Hi, I’m Adil Wali. I became a Microsoft certified professional at age 14, started my first web development company, and never looked back. Since then, I’ve been a founder, advisor, and investor to a number of startups in the world of fashion, e-commerce, and education technology.
John Doerr, the prolific investment partner at Kleiner Perkins Caufield & Byers (KPCB) who backed Google, Amazon, Intuit, and Twitter, popularized the terminology around ‘Missionary’ and ‘Mercenary’ entrepreneurs. He described the stark differences between these two types of entrepreneurs in a 2000 interview using some powerful language:
Mercenaries are driven by paranoia; missionaries are driven by passion. Mercenaries think opportunistically; missionaries think strategically. Mercenaries go for the sprint; missionaries go for the marathon. Mercenaries focus on their competitors and financial statements; missionaries focus on their customers and value statements. Mercenaries are bosses of wolf packs; missionaries are mentors or coaches of teams. Mercenaries worry about entitlements; missionaries are obsessed with making a contribution. Mercenaries are motivated by the lust for making money; missionaries, while recognizing the importance of money, are fundamentally driven by the desire to make meaning.
Despite this being originally inked in the year 2000, I hadn’t read anything about it until recently. And I have to admit that my first response was negative.
As a serial entrepreneur, I find it hard to believe that all of us are either wholly ‘missionaries’ or ‘mercenaries.’ I mean, if you start a company once in your life, I might buy the argument that you are a missionary. I might even buy the idea that you are, in fact, starting a movement and not a company. In all likelihood, though, I’ll call bullshit.
I don’t think it’s realistic for us to believe that entrepreneurs and organization builders are not opportunistic. And it is not fair for us to characterize some entrepreneurs as shortsighted capitalists and others as long-view makers of meaning. That’s especially true if the winners are the ones who were makers of meaning and the losers just happened be the greedy fools.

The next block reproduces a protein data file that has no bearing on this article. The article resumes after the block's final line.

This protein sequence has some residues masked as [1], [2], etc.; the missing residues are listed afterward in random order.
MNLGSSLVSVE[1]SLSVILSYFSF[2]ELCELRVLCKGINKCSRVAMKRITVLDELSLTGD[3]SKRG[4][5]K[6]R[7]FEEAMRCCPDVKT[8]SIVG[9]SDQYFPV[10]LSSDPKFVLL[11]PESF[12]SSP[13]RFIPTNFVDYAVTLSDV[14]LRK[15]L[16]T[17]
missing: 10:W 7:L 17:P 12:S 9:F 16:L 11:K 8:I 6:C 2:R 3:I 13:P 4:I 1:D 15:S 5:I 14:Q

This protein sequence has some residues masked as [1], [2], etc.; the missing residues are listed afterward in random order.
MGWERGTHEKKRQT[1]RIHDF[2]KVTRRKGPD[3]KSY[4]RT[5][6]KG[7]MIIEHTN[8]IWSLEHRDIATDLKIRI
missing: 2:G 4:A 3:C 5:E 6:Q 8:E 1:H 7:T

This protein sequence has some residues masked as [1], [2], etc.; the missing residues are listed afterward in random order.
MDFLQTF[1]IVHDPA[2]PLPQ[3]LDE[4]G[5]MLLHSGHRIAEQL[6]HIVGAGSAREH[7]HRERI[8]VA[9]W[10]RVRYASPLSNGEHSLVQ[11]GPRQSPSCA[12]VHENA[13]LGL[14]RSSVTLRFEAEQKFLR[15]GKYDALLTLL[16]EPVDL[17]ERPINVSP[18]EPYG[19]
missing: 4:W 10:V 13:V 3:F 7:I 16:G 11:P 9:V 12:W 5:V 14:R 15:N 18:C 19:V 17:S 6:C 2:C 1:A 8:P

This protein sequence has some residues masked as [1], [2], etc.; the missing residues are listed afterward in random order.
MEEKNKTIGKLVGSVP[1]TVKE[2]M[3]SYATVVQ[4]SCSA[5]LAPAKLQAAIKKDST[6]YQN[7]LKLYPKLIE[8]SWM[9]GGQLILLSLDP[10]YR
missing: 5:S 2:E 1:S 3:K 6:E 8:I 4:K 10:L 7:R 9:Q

The reality of the human condition is a lot more complex and a lot harder to codify. This bifurcated oversimplification of the world is just a convenient way for winners to write history. It’s way too convenient and black-and-white to be an accurate portrayal of reality. Having met and interacted with hundreds of entrepreneurs in my career, I feel like most of us exhibit characteristics of both missionaries and mercenaries as they are described by Doerr.
Many of us are excited by untapped opportunity. We could just as easily reframe that as saying, “Many of us are excited by exploiting an opportunity that others haven’t seen or exploited yet.” Is that about a movement or creating meaning? Not necessarily. It may simply start out as capitalizing on a disruptive change in technology. Or it might start out as solving a business problem you’ve had in the past.
Turning that solution into a business definitely takes strength-of-will, however. This is where you start to see a lot of missionary instincts kick-in. We begin to weave a narrative around why we chose to start this business. We figure out how to build what we are doing into a movement. We work to inspire rather than just convince people that what we are doing is going to be a market success.
The dirty-little-secret in all of this: being driven by meaning is just good business. People want to join movements, not companies. If you are a jerk with an uninspired mission, it’s a lot harder to win.
In the end, I would argue that some of us back into the meaning behind what we are doing after we find an opportunity we really like. I think that’s OK. Let’s just be honest with ourselves about how we got there.